Massive Flood Damage Closes Yosemite National Park

SAN FRANCISCO -- Yosemite National Park will be closed at least through January due to devastating damage from flooding to both the park and its access roads, the National Park Service said.

"The opening date is completely up in the air," said a park spokesman. "We haven't even completed an assessment of the damage."

Gray Line of San Francisco said it would restart its daily tours from San Francisco to Yosemite National Park on the day the park reopens to vehicle traffic, even if it means using Highway 41 through Oakhurst, which is the most southerly and longest route to the park from San Francisco.

Another San Francisco-based tour company, California Parlor Car Tours, also said it is prepared to restart its overnight programs to Yosemite Valley as soon as the park reopens.

The firm had a tour group stranded for 24 hours when the Merced River flooded the valley, preventing vehicles from leaving the park, said Bipin Ramaiya, the firm's president.

"They were moved for one night from Yosemite Lodge to some makeshift sleeping accommodations, but it was a good group of people who were understanding," he said.

There is no word yet as to when Highway 120, the main route to Yosemite from San Francisco, or Highway 140 through Merced might reopen after the devastating rainstorms caused several landslides to block the roadway on New Year's Day.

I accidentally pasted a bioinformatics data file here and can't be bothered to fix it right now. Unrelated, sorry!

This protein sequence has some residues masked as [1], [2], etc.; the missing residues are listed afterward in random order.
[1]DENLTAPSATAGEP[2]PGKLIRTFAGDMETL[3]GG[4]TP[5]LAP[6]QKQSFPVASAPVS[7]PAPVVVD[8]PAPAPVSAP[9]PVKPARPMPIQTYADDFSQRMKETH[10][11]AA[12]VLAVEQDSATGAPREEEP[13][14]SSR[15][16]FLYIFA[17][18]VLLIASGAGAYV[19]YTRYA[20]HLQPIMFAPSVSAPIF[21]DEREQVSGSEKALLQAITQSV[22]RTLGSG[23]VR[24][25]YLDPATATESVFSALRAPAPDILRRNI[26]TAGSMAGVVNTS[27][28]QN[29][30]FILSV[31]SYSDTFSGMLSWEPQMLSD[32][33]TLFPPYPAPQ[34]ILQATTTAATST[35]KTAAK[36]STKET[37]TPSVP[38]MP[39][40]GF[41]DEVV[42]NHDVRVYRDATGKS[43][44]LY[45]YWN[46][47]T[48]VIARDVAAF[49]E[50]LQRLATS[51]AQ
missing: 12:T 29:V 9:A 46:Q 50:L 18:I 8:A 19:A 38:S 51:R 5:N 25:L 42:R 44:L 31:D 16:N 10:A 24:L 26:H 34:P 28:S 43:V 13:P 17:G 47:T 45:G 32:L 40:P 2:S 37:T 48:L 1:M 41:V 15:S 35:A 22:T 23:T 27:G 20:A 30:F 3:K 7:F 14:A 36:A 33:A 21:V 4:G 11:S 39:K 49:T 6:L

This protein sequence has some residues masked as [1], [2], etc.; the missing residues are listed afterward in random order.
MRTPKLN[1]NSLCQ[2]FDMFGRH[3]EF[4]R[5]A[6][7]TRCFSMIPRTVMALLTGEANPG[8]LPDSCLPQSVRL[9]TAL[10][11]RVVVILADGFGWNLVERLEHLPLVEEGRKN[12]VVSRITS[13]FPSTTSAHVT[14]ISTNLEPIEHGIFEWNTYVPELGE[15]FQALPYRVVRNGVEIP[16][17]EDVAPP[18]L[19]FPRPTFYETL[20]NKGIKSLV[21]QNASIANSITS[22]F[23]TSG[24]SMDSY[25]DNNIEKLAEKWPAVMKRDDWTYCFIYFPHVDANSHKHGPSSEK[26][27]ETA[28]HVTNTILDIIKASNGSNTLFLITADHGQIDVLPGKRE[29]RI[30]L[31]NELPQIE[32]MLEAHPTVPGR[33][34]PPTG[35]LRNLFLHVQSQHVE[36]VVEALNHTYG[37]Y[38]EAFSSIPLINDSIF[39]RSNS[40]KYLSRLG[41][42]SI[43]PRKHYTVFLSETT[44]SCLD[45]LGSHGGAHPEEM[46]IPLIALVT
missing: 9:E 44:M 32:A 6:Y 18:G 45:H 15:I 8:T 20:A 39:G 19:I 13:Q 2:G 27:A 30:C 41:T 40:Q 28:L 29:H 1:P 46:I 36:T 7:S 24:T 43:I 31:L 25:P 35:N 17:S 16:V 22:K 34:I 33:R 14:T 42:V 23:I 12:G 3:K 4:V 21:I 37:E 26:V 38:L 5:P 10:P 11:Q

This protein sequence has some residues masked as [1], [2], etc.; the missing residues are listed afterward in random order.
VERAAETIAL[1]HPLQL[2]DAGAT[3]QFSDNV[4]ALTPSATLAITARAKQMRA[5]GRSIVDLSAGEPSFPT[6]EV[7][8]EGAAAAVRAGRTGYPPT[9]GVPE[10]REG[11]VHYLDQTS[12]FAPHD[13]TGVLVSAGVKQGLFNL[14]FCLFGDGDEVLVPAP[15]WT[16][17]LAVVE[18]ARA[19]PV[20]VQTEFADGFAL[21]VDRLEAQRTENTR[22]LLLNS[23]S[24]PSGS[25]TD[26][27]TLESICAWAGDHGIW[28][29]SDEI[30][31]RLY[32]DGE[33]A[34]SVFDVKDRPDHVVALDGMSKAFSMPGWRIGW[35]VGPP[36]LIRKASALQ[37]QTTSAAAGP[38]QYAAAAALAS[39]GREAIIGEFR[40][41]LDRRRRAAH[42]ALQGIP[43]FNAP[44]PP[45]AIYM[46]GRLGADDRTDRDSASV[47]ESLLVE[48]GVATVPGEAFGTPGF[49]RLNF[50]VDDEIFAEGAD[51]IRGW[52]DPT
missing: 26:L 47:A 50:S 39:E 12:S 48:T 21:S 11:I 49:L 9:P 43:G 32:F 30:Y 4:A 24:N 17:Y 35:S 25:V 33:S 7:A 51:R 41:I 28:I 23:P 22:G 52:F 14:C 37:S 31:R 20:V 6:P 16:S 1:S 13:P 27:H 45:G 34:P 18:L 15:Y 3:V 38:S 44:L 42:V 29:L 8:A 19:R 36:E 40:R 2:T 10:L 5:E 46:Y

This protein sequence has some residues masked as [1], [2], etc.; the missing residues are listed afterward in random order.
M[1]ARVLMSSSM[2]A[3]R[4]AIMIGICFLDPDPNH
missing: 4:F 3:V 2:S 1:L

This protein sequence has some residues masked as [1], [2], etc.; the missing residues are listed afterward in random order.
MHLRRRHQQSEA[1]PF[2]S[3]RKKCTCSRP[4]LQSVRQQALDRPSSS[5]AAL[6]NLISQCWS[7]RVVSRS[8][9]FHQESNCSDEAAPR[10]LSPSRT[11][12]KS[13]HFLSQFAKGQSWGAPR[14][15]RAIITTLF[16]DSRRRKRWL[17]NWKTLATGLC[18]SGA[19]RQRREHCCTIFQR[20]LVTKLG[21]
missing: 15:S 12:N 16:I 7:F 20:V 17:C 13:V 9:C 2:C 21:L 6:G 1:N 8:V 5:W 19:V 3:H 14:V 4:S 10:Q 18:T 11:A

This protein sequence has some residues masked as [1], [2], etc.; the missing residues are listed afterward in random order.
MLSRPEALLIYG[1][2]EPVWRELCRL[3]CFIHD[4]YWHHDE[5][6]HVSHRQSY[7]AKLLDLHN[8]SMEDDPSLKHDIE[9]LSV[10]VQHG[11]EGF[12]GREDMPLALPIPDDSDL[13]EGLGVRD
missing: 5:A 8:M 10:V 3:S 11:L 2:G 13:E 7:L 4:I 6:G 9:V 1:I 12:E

The only route open to the park is Highway 41 through Oakhurst and passage of vehicles is limited to park service vehicles, who are only using the highway during daylight hours, the spokesman said.

Although Yosemite attracts hundreds of motorcoach tours each year, the impact of the floods on the tour industry is minimal because January is low season, tour operators said.

Gray Line, which is the only firm that operates day tours to Yosemite year round, has given its passengers full refunds for the canceled tours and has put together an alternative way of seeing Yosemite -- by air.

Through an agreement with Scenic Air Tours, passengers depart San Francisco airport for the Sierra Nevadas and take a flight over the park's valley and a tour of the Gold Country towns of Columbia and Jamestown.

The day-long tour costs $199 per person and is offered daily.

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